NEEMIC notes on its website that some eco-friendly labels don’t put enough emphasis on the aesthetics of the clothes. Why do you think that is, and why did you decide to be different?

That was perhaps somewhat blunt. My stance is that eco-friendly fabrics often limit color palettes and functionality. I admire purist eco-brands that are able to work within the confines of these limitations and nonetheless manage to come up with good-looking creations. Due to improvements in production processes and a positive list (of allowed chemicals), an increasing number of options are now possible.

For example, in March this year, GOTS announced version 4.0 of its regulatory guidelines. Compared to previous versions, more chemical inputs were approved for use, so long as they had undergone prior testing regarding their environmental impact. I personally welcome this pragmatic approach, but there is wide disagreement in organic circles due to concerns that such “dilutions” will negatively affect consumer perceptions where there are assumptions that organic means pure organic.

At NEEMIC, we are even more pragmatic; for the sake of creating a beautiful and fashionable piece, we sometimes even use fabrics like sand-washed silk, which at the source is a natural product, but I wouldn’t consider it to be very eco-friendly. On the other hand, it looks and feels so beautiful and exclusive, the proud owner of this silk piece will treat it with utmost care and keep it for a decade or even the next generation. Environmental deficiencies at the beginning can be compensated with our “hybrid” approach if the environmental lifetime balance is positive.


(Huang Weijie)

How much awareness of sustainable fashion exists in China today?

A large proportion of the Chinese population has long valued good-quality clothing. Due to China’s rapid economic development, this tradition has suffered and the market has been swamped with cheap, low-quality clothing and international fast-fashion chains, which the culturally curious younger generation find alluring. However, due to higher costs along the value creation chain and competition with international brands, domestic producers have been pressed to establish themselves in higher-quality ranges as well—to the advantage of the conscious Chinese consumer.

Last but not least, the tainted food and other environmental scandals have led to a more sensitive and selective approach amongst people with regards to what they consume. Until last year, this awareness was solely in the baby fashion sector. Now awareness is increasingly filtering out to include adult clothing, where customers are asking our reseller boutiques for eco-attributes. This implies growing markets for eco- and quality fashion.

Do China’s pollution levels and other serious environmental problems help to make Chinese consumers interested in your brand concept?

Some get to know us through our involvement in other organizations, such as the NPO Interactive Beijing, which crowd-sources and incubates ideas for social and environmental change. There are many synergies, which for us is as exciting as it can be for potential consumers.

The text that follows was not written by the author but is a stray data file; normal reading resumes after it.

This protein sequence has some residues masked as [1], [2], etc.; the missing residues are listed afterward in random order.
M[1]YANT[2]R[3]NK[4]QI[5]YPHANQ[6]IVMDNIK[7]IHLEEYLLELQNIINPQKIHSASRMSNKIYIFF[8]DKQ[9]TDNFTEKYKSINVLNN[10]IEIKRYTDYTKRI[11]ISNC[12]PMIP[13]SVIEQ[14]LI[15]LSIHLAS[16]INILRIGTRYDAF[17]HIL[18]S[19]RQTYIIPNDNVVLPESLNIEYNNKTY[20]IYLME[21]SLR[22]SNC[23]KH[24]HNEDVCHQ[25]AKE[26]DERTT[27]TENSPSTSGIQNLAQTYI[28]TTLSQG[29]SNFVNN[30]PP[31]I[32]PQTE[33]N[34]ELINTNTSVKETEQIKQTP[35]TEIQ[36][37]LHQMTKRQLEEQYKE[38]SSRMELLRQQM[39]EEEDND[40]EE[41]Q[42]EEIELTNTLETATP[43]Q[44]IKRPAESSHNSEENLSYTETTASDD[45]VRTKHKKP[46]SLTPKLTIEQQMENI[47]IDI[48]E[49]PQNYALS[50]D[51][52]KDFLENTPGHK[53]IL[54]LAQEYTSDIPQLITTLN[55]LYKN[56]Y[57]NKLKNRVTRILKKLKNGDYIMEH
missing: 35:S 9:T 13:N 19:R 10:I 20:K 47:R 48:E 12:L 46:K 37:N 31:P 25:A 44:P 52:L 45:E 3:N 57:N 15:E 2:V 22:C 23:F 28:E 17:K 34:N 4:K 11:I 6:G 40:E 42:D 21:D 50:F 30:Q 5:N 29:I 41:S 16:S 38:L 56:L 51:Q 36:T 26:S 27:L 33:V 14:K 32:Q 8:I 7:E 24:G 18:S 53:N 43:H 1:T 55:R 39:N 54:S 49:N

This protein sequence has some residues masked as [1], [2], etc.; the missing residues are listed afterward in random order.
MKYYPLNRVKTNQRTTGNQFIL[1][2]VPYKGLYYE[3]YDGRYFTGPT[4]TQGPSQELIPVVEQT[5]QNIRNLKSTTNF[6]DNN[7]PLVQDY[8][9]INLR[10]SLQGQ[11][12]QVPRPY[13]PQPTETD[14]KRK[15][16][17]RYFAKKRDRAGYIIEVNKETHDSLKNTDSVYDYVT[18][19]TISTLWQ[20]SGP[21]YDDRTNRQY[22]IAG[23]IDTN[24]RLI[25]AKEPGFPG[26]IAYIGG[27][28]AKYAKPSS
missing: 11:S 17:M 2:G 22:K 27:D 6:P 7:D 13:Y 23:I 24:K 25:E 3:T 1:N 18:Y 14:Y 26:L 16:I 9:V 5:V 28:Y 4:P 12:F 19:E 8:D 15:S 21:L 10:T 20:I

Do you think most of your current Chinese customers are buying your clothes for their design or your brand’s sustainable philosophy?

They will first see NEEMIC’s focus on fashion design, and once they get to know more about our engagement with creativity and sustainability, they might even be willing to help spread the word.


(Huang Weijie)

Chinese consumers are known for their interest in major fashion brands, but many are saying that’s changing as tastes evolve. As a smaller niche label, have you seen growing interest in your brand?

As always, a good-quality product and good PR doesn’t necessarily equate to a high conversion rate in sales. In order for niche labels to gain market traction, they not only need to excel in sustainability, but also need to be marketed professionally. We are working on that. To take further advantage of growing interest, we are developing more customized services to better improve customer satisfaction. For example, a visually appealing online shop module that guides customers through a made-to-measure order process will not only increase customer satisfaction, it will also improve overall sustainability, since made-to-order pieces are kept for much longer than off-the-rack items.

What do you think the future holds for NEEMIC and the sustainable fashion movement in general?

We are striving to become an international household name for cool, sustainable designer fashion. If we find an investor we will extend our work to encompass male fashion, where we see even better market potential.

The up-cycling specialist FAKE NATOO, ffiXXed, which produces in-house under fair-trade conditions, or the eco-friendly active-wear FINCH are other pioneers who will hopefully benefit from the rise in demand for sustainable fashion. Mainstream markets are increasingly aware of such a rise. Recently, there has been growing interest from property developers in our Sustainable Fashion Design Center concept, which would further facilitate the sustainable fashion movement. Innovations like these are nurturing the rise of “Handmade in Beijing” and “Designed in China” in becoming internationally valued trademarks.


Posted by Sarah 17 April, 2014